For years, many industries relied on highly-skilled machinists. The exact nature of the job varied from one industry to the next. Some helped construct skyscrapers, others worked on piping systems, and more helped the Navy build ships and airplanes. The one thing they all have in common, however, is that if they worked in the field prior to the 1980s, they’re at risk of developing an asbestos-related illness.
Machinists and Asbestos Exposure
The United States relied heavily on asbestos from the 1920s-1970s. Most thought asbestos was a miracle material. It occurred naturally, resisted both heat and corrosion, and was affordable. It was perfect for making parts and insulation. Most of the tools and equipment used by machinists in all industries included some asbestos fibers. Whenever parts ground together, asbestos pastes were mixed, or asbestos paper was cut, the microscopic fibers were released into the air and unknowingly inhaled or ingested by the machinists who had no idea how badly the fibers would impact their health in 20 to 50 years.
The machinists exposed to the most asbestos were the ones involved in the finishing stages of a project, especially if that project involved making or installing gaskets. These machinists were responsible for cutting an asbestos graphite sheet and grinding it into the perfect size and shape. Both the cutting and grinding process released asbestos into the air.
Two companies that used machinists to make asbestos gaskets and sealants were Power Engineering and The John Crane Company. Both companies have been named as the defendants in multiple asbestos-related medical cases in which former employees sought compensation for their medical bills.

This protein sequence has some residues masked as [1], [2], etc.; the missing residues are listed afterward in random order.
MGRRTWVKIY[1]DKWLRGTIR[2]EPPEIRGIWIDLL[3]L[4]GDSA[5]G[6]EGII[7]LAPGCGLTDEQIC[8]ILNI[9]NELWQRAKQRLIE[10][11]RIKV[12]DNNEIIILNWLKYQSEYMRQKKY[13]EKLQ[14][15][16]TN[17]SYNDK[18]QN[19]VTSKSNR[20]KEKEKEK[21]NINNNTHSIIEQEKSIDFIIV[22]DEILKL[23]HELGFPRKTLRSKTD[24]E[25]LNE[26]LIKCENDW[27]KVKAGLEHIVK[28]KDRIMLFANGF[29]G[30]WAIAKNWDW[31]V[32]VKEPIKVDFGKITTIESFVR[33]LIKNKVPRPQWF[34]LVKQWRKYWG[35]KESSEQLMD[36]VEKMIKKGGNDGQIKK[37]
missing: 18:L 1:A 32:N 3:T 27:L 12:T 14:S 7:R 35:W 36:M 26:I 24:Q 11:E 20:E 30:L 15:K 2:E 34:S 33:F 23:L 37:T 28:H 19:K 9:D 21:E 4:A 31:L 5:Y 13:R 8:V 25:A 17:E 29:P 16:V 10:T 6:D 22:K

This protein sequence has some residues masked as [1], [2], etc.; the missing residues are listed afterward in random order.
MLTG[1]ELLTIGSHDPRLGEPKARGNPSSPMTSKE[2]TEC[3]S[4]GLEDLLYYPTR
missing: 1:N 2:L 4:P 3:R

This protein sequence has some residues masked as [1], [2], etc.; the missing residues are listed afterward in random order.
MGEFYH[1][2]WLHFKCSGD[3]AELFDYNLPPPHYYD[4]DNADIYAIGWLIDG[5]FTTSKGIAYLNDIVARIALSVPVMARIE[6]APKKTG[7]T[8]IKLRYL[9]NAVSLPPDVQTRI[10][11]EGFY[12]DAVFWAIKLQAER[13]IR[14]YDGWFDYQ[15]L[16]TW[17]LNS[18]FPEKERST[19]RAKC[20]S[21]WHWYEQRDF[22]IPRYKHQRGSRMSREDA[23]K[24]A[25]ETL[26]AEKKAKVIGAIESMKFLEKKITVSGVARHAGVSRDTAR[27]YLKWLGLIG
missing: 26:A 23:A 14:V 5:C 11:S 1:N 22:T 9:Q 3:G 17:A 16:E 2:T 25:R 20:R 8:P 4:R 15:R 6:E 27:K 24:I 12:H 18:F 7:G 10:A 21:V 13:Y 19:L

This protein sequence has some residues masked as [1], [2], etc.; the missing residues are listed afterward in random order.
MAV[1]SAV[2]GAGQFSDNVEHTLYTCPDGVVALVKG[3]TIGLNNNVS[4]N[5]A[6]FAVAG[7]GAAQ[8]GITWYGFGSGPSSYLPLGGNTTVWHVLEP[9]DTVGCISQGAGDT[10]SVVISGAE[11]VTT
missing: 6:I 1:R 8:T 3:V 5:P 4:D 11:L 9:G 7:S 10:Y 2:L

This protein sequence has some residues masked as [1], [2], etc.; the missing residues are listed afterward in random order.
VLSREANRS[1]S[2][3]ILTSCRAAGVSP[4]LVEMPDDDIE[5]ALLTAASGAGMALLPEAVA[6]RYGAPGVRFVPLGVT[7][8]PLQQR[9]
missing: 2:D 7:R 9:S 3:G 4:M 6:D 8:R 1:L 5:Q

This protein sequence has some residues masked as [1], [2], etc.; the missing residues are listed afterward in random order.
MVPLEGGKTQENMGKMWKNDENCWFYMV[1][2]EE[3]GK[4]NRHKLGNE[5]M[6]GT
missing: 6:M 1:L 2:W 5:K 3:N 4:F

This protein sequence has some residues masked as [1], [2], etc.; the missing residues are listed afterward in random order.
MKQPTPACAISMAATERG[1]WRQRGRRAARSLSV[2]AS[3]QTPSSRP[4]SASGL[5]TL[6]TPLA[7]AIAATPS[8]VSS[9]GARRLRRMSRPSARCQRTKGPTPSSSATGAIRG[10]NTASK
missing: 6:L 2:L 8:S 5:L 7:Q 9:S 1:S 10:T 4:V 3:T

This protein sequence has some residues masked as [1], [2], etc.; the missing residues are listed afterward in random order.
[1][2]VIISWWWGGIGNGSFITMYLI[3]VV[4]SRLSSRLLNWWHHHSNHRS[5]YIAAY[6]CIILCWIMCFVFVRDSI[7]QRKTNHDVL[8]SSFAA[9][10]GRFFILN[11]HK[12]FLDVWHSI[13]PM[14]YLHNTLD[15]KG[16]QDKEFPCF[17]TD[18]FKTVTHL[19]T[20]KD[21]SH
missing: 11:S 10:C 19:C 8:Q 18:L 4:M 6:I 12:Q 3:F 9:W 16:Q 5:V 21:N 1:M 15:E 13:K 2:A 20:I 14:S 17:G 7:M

The machines and part the machinists worked with represent just one way they may have been exposed to toxic asbestos fibers. Even their protective clothing and blankets may have been slowly killing them. Since the clothing needed to be heat and fire resistant, asbestos fibers were woven into the material. If the clothing snagged or tore, tiny asbestos fibers flew into the air, putting everyone at risk.
Asbestos-Related Illnesses Machinists May Develop
The long latency period made it difficult for the medical community to pinpoint the reason so many machinists developed mesothelioma and asbestosis. It can take anywhere from 20 to 50 years following exposure for the machinists to develop symptoms of the disease. Finally, in the mid-70s, doctors made the connection and efforts were made to stop using asbestos. These moves protect future generation of machinists, but not the individuals who were exposed prior to the 1980s.
The three types of asbestos-related illnesses that machinists can develop are:
- Asbestos-related lung cancer
Despite advances in medical practices and technology, it continues to prove difficult to diagnose asbestos-related illnesses early. A majority of mesothelioma cases aren’t discovered until the cancer has developed into stage 3 or 4, at which point there isn’t much the medical community can do.
However, machinists who work with their doctors and are regularly screened and catch the disease early can use a combination of chemo, radiation, and surgery to slow the progression of the disease and drastically lengthen their life expectancy. If you believe you may have been exposed to asbestos, inform your doctor so you receive the appropriate screenings.